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Long Rifle

Grandstaff, John
Place Made:
Edinburg Shenandoah County Virginia
Date Made:
maple, brass, silver
LOA: 57 1/2
Accession Number:
DESCRIPTION: Full-length octagon barrel. Engraved brass patchbox with five piercings and bird shaped patchbox head outlined in silver, silver tear drop above patchbox head. Silver oval, silver sword, silver half moon, silver swirled inlays all on butt-stock. Silver oval with eagle and two silver swirled inlays on cheek, ornate brass touch-hole pickholder with one large piercing. Swirl shaped silver pin escutcheons, etched brass toe plate with acorn shape at top, silver circle above acorn shape near trigger guard’s rear extension. Only one screw on barrel tang. Brass side plate with two silver hands on either side, inscription on silver lock. Acorn and tear-shaped silver comb plates with acorn closest to butt plate’s heel extension. Inscription on silver thumb plate, silver acorn on both sides of wrist, silver tear in front of cheek near acorn on wrist.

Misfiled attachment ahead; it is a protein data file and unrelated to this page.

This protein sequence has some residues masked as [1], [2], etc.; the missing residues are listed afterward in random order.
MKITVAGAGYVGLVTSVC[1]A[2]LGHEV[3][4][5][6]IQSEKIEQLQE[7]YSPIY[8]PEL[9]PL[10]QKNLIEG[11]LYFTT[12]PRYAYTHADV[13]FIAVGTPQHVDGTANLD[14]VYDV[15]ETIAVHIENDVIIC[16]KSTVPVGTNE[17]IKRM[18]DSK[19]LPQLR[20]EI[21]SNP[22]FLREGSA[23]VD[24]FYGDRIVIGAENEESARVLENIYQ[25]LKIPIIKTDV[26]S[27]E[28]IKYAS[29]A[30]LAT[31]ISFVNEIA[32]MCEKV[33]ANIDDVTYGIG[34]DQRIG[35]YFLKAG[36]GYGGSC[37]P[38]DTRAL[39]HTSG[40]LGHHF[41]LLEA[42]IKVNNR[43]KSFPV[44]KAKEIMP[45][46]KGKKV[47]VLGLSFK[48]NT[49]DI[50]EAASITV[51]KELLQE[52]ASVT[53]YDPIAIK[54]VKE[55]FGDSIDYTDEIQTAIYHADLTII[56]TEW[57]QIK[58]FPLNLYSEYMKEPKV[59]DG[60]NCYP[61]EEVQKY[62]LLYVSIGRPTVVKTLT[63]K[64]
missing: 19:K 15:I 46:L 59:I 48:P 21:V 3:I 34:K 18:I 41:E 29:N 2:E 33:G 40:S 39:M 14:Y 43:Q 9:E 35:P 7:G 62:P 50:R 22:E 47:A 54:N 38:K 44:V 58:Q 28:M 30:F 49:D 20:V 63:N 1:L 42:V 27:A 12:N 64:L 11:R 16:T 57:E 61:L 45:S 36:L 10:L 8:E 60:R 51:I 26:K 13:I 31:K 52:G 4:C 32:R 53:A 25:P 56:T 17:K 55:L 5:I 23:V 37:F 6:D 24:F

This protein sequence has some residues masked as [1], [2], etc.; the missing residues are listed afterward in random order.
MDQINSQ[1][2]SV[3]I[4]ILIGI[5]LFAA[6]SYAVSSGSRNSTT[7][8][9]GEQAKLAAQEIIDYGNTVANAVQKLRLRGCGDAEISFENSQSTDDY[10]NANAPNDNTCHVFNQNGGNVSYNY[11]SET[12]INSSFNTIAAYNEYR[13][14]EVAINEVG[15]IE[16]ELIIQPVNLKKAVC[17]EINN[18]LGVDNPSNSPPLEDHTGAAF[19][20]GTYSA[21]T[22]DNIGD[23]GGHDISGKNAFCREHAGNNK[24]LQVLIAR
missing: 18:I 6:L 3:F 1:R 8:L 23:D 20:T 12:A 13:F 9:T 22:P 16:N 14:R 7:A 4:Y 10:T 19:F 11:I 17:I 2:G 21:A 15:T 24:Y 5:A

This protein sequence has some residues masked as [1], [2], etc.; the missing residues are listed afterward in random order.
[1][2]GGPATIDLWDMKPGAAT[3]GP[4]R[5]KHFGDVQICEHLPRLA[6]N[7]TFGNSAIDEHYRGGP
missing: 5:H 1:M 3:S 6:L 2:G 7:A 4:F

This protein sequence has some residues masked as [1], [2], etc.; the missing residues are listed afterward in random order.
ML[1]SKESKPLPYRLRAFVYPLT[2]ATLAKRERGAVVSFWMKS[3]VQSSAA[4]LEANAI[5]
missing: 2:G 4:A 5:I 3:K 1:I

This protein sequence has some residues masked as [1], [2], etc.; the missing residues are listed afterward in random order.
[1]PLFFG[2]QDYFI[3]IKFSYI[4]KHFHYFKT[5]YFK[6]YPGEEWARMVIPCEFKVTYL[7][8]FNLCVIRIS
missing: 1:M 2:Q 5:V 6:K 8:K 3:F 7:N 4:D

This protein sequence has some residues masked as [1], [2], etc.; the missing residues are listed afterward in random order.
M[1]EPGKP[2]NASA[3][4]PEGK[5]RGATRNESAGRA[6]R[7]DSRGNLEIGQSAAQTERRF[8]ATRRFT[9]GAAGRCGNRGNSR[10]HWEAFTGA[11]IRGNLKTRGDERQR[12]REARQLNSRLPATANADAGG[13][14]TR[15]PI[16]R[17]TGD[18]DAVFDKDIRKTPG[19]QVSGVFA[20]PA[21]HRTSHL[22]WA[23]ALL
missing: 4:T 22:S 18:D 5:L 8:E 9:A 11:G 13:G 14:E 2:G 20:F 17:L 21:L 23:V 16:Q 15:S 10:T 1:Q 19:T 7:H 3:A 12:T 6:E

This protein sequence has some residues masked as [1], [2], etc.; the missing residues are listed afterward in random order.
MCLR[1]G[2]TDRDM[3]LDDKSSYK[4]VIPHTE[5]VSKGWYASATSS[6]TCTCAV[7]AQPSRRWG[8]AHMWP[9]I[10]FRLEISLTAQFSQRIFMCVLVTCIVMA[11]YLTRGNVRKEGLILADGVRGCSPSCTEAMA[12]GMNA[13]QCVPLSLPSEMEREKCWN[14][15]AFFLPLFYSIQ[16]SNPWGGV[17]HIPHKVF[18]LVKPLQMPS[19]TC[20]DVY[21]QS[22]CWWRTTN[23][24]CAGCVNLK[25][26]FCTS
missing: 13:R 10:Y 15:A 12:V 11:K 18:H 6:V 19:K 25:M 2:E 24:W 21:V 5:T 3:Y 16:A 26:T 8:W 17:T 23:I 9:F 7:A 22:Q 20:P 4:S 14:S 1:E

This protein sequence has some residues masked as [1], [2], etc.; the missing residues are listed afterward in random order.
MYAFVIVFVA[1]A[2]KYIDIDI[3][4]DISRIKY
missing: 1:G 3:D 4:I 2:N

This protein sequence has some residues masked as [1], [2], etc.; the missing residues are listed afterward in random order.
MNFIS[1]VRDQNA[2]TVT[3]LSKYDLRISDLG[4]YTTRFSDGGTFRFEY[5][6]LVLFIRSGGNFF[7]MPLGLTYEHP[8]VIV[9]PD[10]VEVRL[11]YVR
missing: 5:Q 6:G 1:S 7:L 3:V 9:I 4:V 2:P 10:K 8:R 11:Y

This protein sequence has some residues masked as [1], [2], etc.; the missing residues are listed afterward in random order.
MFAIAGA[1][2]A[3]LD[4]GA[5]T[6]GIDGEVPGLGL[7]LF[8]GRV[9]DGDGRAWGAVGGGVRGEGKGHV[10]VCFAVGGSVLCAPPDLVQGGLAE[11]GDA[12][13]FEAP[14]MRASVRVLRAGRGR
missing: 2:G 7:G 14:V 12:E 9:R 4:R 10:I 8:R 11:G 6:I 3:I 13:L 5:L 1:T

STYLE: The silver wire inlays are typical of the Upper Valley. On this rifle, the wire actually takes the form of what otherwise would have been a pattern for relief carving behind the cheekpiece. The acorn was also common in the region and reflects the English influence on the Southern gunmakers. (Gunsmiths of Pen-Mar-Va, 1790-1840)

MAKER: John Grandstaff (1789-1853) was the son of 18th-century Virginia gunsmith Philip Grandstaff of Woodstock. John operated his own gun factory in Edinburg, where he is documented making guns for militia during the War of 1812. His probate inventory of 1853 includes a significant list of blacksmithing and gunsmithing tools.

Credit Line:
Gift of Mr. Titus Geesey, by exchange